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This is a general discussion forum about petanque. All issues may be discussed here.

Putting Left/Right "English" on a boule

Posted by: Jeff Widen) at 2008-10-21 07:49:38
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Recently a fellow club member was trying to put a hook into his pointing throw. But the palm motion looked awkward and I'd like to hear your opinion on whether it was a good throwing style:

[I apologize in advance, the following descriptions of arm/wrist movement takes some visualization]

Player-A is right-handed. He attempted to point into a position (which was all blocked up on the right side) by trying to point on the left side and then to give his boule a right hook which would twist his boule in the end rightwards.

Normally, I'd see only a left handed player be able to execute a right-hook because the right-sidewards-motion of the lefthand is smoothly executed.

Likewise, the right handed player can execute a left-hook for the same reasons...

I attribute this logic to the way the elbow of the arm moves (inward) and as such, the sidewards spin of a boule is directly related to the elbow joint's range of motion.


Alternatively, in order to give a sideways spin contrary to the normal arc of the elbow joint, I could imagine you'd start your throw with the boule almost at your chest, flung outwards, imparting the "opposing sidespin" and resultant release at the arms full frontal extension.

Putting Left/Right

Posted by: Gary Jones) at 2008-10-21 09:38:07
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While I'm certainly no expert, I have had some success with pointing curves both right-to-left and left-to-right depending upon the situation.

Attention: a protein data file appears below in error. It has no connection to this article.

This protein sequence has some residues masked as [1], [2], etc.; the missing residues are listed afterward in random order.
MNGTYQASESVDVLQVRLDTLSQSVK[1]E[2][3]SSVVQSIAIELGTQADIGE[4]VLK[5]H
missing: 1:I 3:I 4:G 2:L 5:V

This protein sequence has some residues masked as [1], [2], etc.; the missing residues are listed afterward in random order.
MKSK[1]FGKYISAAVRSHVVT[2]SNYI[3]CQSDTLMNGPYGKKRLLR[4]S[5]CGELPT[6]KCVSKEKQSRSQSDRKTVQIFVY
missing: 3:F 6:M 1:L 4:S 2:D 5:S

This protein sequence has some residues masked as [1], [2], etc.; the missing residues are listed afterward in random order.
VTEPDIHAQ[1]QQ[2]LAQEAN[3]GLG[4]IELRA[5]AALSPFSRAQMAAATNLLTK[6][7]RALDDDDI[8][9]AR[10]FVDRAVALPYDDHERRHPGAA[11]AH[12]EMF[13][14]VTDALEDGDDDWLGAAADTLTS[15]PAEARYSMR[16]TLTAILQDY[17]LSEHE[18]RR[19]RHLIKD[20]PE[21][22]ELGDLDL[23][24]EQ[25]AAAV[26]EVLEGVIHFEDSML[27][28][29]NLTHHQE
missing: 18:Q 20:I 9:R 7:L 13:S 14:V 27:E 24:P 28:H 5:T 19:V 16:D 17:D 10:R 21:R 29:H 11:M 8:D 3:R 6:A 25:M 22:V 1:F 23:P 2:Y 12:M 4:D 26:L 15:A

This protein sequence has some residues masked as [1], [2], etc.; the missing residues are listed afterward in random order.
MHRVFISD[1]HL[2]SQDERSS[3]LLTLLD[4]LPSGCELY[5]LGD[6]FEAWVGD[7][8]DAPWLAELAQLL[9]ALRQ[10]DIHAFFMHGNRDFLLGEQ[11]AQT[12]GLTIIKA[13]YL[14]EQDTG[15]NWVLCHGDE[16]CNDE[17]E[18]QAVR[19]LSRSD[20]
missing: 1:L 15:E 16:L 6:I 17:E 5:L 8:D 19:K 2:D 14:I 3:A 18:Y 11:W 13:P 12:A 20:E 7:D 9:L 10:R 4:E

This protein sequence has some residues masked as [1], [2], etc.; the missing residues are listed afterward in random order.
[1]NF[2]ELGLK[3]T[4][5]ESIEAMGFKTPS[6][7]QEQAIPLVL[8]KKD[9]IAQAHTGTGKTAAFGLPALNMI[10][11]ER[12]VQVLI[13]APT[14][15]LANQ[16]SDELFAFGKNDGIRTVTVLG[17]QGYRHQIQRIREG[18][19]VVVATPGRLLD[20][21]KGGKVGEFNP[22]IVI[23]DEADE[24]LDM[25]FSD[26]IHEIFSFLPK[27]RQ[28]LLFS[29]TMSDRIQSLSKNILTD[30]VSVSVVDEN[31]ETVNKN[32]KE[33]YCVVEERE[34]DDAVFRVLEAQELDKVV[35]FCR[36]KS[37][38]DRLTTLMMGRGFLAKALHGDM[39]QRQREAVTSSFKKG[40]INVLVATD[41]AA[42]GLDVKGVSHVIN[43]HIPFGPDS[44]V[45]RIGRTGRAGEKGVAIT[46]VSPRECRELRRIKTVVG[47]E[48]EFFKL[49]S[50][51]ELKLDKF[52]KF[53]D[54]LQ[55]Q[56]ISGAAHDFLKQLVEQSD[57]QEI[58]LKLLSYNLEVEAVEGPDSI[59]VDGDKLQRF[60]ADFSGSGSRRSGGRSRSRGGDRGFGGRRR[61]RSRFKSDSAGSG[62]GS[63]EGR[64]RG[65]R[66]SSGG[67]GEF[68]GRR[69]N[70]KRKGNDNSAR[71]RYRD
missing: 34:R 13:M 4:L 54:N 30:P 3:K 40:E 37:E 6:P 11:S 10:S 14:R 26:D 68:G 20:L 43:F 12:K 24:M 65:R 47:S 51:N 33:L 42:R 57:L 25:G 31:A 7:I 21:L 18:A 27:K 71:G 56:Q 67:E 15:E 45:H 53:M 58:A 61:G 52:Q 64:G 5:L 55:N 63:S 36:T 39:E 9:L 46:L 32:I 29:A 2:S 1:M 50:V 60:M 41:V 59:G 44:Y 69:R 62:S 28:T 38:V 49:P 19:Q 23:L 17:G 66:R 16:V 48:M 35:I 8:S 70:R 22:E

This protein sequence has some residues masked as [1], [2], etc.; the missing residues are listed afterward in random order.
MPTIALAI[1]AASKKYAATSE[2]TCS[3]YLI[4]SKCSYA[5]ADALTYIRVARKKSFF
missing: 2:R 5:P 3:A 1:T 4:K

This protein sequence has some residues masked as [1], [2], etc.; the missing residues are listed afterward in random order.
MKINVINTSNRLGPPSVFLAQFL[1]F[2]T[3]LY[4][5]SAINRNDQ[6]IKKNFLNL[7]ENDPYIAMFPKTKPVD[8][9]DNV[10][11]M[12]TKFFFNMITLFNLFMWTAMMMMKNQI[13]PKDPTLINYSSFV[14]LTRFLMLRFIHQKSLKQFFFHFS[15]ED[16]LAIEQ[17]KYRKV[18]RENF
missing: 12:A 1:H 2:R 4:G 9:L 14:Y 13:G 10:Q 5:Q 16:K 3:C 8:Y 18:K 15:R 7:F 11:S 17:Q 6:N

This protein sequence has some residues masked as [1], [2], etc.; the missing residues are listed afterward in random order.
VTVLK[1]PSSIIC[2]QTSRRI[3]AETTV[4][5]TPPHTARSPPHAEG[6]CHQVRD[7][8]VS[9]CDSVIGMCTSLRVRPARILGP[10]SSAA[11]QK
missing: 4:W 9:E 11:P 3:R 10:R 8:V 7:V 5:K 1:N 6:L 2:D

I am a right handed player, so in order to curve from right-to-left (the more normal curve for a right hander, as my right arm passes my body and approaches the release point, I rotate my palm vertically so that it causes my palm to face left at release. In other words, 90 degrees from a normal palm-down release.

The resulting toss is a boule spinning clockwise (as viewed from above) when it contacts the ground. Surface friction then curves the boule to the left when ground contact is made.

Conversely, a rotation of one's palm to the right (as near 90 degrees as physically possible in this unnatural direction) will impart counter-clockwise spin and curve to the right upon ground contact. It's like a baseball pitcher's screwball as opposed to his curveball.

It's a lot of fun trying and very impressive to your opponents when it actually works! Very few players in our circle attempt the "backwards curve", as my wife calls it, but it can be extremely useful at times.

Putting Left/Right

Posted by: Jeff Widen) at 2008-10-21 19:09:39
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Thanks Gary,

I was cautioning anew player against taking this route (the unnatural backwards curve) until he perfected some basic stuff like the plombe...

Detroit Petanque Club

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